Of course, 2020 has brought other considerations for artists like Weiss who are socially conscious. Service, in Weiss’s case this means social justice, is yet another lens to look through when clarifying your goals. We’ll look at service to field more in depth in future segments in the series, but here’s how it took shape for Weiss: “Because I was selling just as many pots, my business wasn’t really affected. I don’t really have any expenses anymore either. I have my normal expenses of materials, but I don’t have show fees and gas and all of these other things. That was at least twenty-five percent added income. I think it’s important to recognize that you’re not doing things on your own; people are supporting you, and I think it’s important to recognize that privilege. It made sense, especially when COVID happened and people were in various levels of distress… My life has not changed and it just felt unfair, so it felt right to take the twenty-five percent increase and give to grassroots causes.” It should be noted that Weiss also recognized the bounty of available time she has now, and is redirecting that resource toward allyship and protests. She is also pursuing training as a medic to contribute to the consequences of civil unrest, on a level she finds most impactful.

Finally, although there are certainly more examples that cropped up in the discussions, April Felipe provided an example of goal-setting by diversifying her practice, dividing it into two distinct halves, where one side of the studio is wholly attentive to market demands and the other side of her practice is wholly in service to her own desires, imaginations, and creative concepts. She also shores up her income working in a non-profit, the Dairy Barn, in Athens, Ohio, and with teaching, “That’s primarily how I keep my sanity.” This kind of multi-faceted approach to income is likely familiar to many readers. She seems to have always been clear about the goals for her sculptural practice, “You have to make what you want to make,” (a notion that may also be familiar to anyone who has read The Subtle Art of Not Giving a F*ck, a 2016 book by Mark Manson). Whatever you may think about the book, the larger point he makes in it is that everything is work, absolutely everything.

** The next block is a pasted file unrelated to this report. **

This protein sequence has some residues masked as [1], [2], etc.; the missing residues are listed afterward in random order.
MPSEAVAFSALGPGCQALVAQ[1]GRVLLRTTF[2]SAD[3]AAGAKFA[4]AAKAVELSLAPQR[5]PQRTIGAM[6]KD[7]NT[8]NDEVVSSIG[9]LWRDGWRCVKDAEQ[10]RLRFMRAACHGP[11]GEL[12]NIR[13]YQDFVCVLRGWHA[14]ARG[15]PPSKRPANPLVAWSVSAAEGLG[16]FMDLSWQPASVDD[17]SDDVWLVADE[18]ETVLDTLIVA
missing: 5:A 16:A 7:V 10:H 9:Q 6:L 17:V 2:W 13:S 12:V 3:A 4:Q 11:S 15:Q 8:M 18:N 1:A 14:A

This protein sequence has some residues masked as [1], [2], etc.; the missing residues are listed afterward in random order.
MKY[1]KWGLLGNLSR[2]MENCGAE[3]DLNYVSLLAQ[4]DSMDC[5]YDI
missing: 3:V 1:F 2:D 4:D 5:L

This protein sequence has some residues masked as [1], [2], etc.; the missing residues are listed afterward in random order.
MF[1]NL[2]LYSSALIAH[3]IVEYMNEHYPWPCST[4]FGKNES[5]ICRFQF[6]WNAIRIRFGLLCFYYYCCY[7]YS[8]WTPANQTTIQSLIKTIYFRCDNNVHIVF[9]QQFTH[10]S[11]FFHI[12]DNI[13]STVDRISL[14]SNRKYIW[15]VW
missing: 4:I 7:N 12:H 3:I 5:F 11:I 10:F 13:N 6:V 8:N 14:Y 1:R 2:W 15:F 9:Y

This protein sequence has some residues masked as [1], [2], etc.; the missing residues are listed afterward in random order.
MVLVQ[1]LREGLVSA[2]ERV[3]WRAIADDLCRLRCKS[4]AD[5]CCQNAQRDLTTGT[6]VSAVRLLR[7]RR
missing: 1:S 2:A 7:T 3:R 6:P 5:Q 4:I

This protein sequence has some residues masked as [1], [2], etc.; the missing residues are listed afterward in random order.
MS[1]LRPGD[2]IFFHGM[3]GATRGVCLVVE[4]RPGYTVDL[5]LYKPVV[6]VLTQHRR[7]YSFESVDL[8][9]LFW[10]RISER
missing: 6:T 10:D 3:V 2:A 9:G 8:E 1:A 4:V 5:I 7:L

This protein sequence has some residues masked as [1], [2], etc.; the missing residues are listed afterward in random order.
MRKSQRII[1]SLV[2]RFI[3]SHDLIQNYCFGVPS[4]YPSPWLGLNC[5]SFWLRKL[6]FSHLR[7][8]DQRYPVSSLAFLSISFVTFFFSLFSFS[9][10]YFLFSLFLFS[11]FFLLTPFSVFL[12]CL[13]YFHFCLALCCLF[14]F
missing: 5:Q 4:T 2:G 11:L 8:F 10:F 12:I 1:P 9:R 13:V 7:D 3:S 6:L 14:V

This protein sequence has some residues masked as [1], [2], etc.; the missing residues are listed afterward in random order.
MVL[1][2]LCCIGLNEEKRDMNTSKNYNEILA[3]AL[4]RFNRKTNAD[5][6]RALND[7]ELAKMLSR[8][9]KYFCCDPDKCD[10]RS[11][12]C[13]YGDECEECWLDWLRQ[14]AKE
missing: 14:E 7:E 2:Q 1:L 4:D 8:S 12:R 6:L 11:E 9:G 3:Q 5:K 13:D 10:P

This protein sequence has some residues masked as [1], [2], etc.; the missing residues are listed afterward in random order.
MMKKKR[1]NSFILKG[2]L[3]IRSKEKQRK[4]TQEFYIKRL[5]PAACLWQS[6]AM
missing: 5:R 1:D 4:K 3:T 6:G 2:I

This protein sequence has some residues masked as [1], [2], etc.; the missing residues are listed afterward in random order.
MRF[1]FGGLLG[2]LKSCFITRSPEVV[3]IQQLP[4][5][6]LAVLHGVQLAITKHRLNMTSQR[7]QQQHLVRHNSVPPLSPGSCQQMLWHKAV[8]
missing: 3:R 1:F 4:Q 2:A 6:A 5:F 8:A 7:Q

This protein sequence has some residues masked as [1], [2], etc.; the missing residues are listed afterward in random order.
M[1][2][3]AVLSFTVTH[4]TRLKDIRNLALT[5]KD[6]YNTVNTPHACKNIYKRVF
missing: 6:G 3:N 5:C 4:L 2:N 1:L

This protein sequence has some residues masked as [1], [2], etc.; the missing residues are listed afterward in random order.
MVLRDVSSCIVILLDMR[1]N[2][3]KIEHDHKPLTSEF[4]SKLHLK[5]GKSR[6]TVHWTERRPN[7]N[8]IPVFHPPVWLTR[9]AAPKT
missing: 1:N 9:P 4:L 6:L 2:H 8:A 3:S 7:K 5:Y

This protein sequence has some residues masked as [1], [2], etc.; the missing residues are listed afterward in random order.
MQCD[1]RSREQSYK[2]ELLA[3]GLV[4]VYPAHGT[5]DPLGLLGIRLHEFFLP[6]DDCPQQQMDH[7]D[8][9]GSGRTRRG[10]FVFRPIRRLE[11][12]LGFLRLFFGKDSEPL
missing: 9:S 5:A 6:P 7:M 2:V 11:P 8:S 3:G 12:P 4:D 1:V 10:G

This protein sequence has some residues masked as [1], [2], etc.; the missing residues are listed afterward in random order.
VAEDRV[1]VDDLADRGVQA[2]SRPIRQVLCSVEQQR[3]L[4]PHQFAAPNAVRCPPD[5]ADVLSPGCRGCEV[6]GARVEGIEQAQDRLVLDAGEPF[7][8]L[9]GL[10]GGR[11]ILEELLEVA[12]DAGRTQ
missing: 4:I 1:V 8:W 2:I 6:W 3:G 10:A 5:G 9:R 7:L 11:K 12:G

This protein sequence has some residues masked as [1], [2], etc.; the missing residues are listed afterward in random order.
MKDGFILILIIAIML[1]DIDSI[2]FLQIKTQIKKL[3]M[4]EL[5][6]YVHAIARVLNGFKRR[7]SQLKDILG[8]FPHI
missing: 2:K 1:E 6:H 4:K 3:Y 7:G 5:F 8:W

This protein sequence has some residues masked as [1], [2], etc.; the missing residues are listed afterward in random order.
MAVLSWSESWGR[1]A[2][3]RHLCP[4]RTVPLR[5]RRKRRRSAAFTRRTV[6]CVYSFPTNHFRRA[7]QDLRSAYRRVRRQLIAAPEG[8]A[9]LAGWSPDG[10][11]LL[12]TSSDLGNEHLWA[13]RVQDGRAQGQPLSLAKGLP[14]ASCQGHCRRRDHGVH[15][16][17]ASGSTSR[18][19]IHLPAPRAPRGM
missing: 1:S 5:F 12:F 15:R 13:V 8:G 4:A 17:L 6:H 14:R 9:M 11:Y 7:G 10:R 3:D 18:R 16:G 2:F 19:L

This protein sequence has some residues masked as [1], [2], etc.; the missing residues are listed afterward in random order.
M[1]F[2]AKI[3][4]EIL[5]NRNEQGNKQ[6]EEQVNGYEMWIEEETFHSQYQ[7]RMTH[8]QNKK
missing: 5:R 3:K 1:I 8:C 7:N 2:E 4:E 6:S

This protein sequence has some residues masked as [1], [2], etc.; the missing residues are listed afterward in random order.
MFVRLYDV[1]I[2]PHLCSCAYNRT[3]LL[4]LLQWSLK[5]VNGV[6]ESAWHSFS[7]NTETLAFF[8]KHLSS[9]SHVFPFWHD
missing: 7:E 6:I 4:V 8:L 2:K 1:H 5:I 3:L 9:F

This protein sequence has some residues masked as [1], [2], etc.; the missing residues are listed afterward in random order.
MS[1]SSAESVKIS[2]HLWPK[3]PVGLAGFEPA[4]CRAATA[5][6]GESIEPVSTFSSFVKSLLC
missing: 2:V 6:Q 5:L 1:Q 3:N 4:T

Your job is to decide what work you want to do. Where do you want to put your effort? Where do you want to set your goals? So when Felipe says, “You have to make what you want to make,” she has decided where she wants to put her efforts. The side of her practice that focuses more on the market has been branded under the name Baby Grape Designs. Having clear distinctions for tracking time and money, like Rhea did in her 2015 article, is yet another topic we will dig into a bit deeper in future segments. 

In the meantime, what questions are you asking yourself to guide you in defining goals for your practice, for the business of your practice, for sustaining your physical and mental health? Studio Potter would love to hear from you, to know what conversations you are having about creating a market or navigating the existing markets which are always in flux. As a companion to this opening segment, we also sat down with Sunshine Cobb for an interview and you can watch and listen as you work in your studio. Please come back for the rest of this series. We have a lot more information to share and Studio Potter extends a grateful thank you to Atoe for asking for the conversation to happen, and to those who agreed to participate in the dialogue.